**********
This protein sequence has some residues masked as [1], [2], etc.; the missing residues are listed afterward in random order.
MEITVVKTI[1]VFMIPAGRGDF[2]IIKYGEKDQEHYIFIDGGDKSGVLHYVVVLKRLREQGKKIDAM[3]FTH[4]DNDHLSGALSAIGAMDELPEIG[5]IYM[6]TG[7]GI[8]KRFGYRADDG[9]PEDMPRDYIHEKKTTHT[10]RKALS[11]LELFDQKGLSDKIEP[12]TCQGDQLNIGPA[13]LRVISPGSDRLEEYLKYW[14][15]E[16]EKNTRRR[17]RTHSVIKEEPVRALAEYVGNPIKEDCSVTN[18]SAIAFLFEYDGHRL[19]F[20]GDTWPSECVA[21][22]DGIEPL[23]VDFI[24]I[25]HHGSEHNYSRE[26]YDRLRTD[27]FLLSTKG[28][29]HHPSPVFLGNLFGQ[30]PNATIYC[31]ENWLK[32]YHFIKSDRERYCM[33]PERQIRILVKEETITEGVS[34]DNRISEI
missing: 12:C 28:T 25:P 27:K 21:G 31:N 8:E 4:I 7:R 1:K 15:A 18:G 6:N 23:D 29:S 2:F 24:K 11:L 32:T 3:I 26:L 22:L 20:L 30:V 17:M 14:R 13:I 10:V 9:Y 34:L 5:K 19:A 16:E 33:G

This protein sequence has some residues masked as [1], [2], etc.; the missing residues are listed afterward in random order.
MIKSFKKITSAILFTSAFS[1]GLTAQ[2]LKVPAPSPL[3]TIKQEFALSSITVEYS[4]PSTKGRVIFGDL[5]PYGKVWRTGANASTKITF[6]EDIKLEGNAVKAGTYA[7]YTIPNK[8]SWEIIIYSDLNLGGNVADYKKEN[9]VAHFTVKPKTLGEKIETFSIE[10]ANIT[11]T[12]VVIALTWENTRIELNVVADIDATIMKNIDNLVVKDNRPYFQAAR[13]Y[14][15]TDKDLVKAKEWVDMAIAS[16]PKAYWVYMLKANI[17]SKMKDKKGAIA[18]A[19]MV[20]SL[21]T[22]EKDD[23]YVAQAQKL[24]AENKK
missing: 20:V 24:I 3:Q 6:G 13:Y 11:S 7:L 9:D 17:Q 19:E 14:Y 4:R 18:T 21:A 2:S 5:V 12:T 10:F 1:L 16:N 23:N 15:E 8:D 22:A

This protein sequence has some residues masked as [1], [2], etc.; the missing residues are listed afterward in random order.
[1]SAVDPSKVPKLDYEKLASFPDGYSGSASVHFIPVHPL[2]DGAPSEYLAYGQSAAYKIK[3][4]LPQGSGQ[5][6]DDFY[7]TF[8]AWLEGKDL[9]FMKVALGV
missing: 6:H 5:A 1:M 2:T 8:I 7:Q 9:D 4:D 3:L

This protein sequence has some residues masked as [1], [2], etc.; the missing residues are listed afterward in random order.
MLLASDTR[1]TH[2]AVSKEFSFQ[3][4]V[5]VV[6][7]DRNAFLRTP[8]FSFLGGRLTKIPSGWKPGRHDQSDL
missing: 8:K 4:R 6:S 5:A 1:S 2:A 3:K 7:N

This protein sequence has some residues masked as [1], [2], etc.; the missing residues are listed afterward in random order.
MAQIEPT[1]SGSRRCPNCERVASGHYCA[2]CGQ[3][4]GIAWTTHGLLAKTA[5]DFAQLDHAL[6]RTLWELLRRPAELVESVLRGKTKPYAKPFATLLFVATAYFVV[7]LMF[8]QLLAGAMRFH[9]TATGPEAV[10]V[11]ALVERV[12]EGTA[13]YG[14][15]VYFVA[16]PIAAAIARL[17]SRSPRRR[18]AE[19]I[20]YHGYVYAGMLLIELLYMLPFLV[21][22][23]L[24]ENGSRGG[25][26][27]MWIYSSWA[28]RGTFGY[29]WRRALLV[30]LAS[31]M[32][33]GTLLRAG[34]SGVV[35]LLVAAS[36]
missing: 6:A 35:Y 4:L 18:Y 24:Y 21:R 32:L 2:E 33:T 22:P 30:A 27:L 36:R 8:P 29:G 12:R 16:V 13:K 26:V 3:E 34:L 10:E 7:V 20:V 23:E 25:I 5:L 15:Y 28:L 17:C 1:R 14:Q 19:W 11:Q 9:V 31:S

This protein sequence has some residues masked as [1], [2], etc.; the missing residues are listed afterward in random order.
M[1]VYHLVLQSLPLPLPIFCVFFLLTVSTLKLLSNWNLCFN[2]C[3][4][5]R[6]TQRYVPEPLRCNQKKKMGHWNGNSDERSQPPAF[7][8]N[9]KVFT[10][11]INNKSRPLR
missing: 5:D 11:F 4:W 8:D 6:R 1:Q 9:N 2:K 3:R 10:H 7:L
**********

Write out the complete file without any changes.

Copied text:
This protein sequence has some residues masked as [1], [2], etc.; the missing residues are listed afterward in random order.
MEITVVKTI[1]VFMIPAGRGDF[2]IIKYGEKDQEHYIFIDGGDKSGVLHYVVVLKRLREQGKKIDAM[3]FTH[4]DNDHLSGALSAIGAMDELPEIG[5]IYM[6]TG[7]GI[8]KRFGYRADDG[9]PEDMPRDYIHEKKTTHT[10]RKALS[11]LELFDQKGLSDKIEP[12]TCQGDQLNIGPA[13]LRVISPGSDRLEEYLKYW[14][15]E[16]EKNTRRR[17]RTHSVIKEEPVRALAEYVGNPIKEDCSVTN[18]SAIAFLFEYDGHRL[19]F[20]GDTWPSECVA[21][22]DGIEPL[23]VDFI[24]I[25]HHGSEHNYSRE[26]YDRLRTD[27]FLLSTKG[28][29]HHPSPVFLGNLFGQ[30]PNATIYC[31]ENWLK[32]YHFIKSDRERYCM[33]PERQIRILVKEETITEGVS[34]DNRISEI
missing: 12:C 28:T 25:P 27:K 21:G 31:N 8:E 4:I 7:R 1:K 15:A 18:G 6:N 23:D 29:S 2:F 24:K 11:L 32:T 3:I 26:L 22:L 20:L 30:V 17:M 14:R 13:I 10:V 9:Y 34:L 5:K 19:A 16:E 33:G

This protein sequence has some residues masked as [1], [2], etc.; the missing residues are listed afterward in random order.
MIKSFKKITSAILFTSAFS[1]GLTAQ[2]LKVPAPSPL[3]TIKQEFALSSITVEYS[4]PSTKGRVIFGDL[5]PYGKVWRTGANASTKITF[6]EDIKLEGNAVKAGTYA[7]YTIPNK[8]SWEIIIYSDLNLGGNVADYKKEN[9]VAHFTVKPKTLGEKIETFSIE[10]ANIT[11]T[12]VVIALTWENTRIELNVVADIDATIMKNIDNLVVKDNRPYFQAAR[13]Y[14][15]TDKDLVKAKEWVDMAIAS[16]PKAYWVYMLKANI[17]SKMKDKKGAIA[18]A[19]MV[20]SL[21]T[22]EKDD[23]YVAQAQKL[24]AENKK
missing: 20:V 24:I 3:Q 6:G 13:Y 11:S 7:L 9:D 17:Q 19:E 14:Y 4:R 18:T 21:A 2:S 5:V 12:T 10:F 1:L 16:N 23:N 15:E 8:D 22:A

This protein sequence has some residues masked as [1], [2], etc.; the missing residues are listed afterward in random order.
[1]SAVDPSKVPKLDYEKLASFPDGYSGSASVHFIPVHPL[2]DGAPSEYLAYGQSAAYKIK[3][4]LPQGSGQ[5][6]DDFY[7]TF[8]AWLEGKDL[9]FMKVALGV
missing: 6:H 5:A 1:M 2:T 8:I 7:Q 9:D 4:D 3:L

This protein sequence has some residues masked as [1], [2], etc.; the missing residues are listed afterward in random order.
MLLASDTR[1]TH[2]AVSKEFSFQ[3][4]V[5]VV[6][7]DRNAFLRTP[8]FSFLGGRLTKIPSGWKPGRHDQSDL
missing: 8:K 4:R 6:S 5:A 1:S 2:A 3:K 7:N

This protein sequence has some residues masked as [1], [2], etc.; the missing residues are listed afterward in random order.
MAQIEPT[1]SGSRRCPNCERVASGHYCA[2]CGQ[3][4]GIAWTTHGLLAKTA[5]DFAQLDHAL[6]RTLWELLRRPAELVESVLRGKTKPYAKPFATLLFVATAYFVV[7]LMF[8]QLLAGAMRFH[9]TATGPEAV[10]V[11]ALVERV[12]EGTA[13]YG[14][15]VYFVA[16]PIAAAIARL[17]SRSPRRR[18]AE[19]I[20]YHGYVYAGMLLIELLYMLPFLV[21][22][23]L[24]ENGSRGG[25][26][27]MWIYSSWA[28]RGTFGY[29]WRRALLV[30]LAS[31]M[32][33]GTLLRAG[34]SGVV[35]LLVAAS[36]
missing: 6:A 35:Y 4:L 18:Y 24:Y 21:R 32:L 2:E 33:T 22:P 30:A 27:L 36:R 8:P 29:G 12:R 16:V 13:K 26:V 3:E 34:L 10:E 7:V 20:V 23:E 25:I 5:L 15:Y 28:L 17:C 1:R 14:Q 19:W 11:Q 9:V 31:S

This protein sequence has some residues masked as [1], [2], etc.; the missing residues are listed afterward in random order.
M[1]VYHLVLQSLPLPLPIFCVFFLLTVSTLKLLSNWNLCFN[2]C[3][4][5]R[6]TQRYVPEPLRCNQKKKMGHWNGNSDERSQPPAF[7][8]N[9]KVFT[10][11]INNKSRPLR
missing: 5:D 11:F 4:W 8:D 6:R 1:Q 9:N 2:K 3:R 10:H 7:L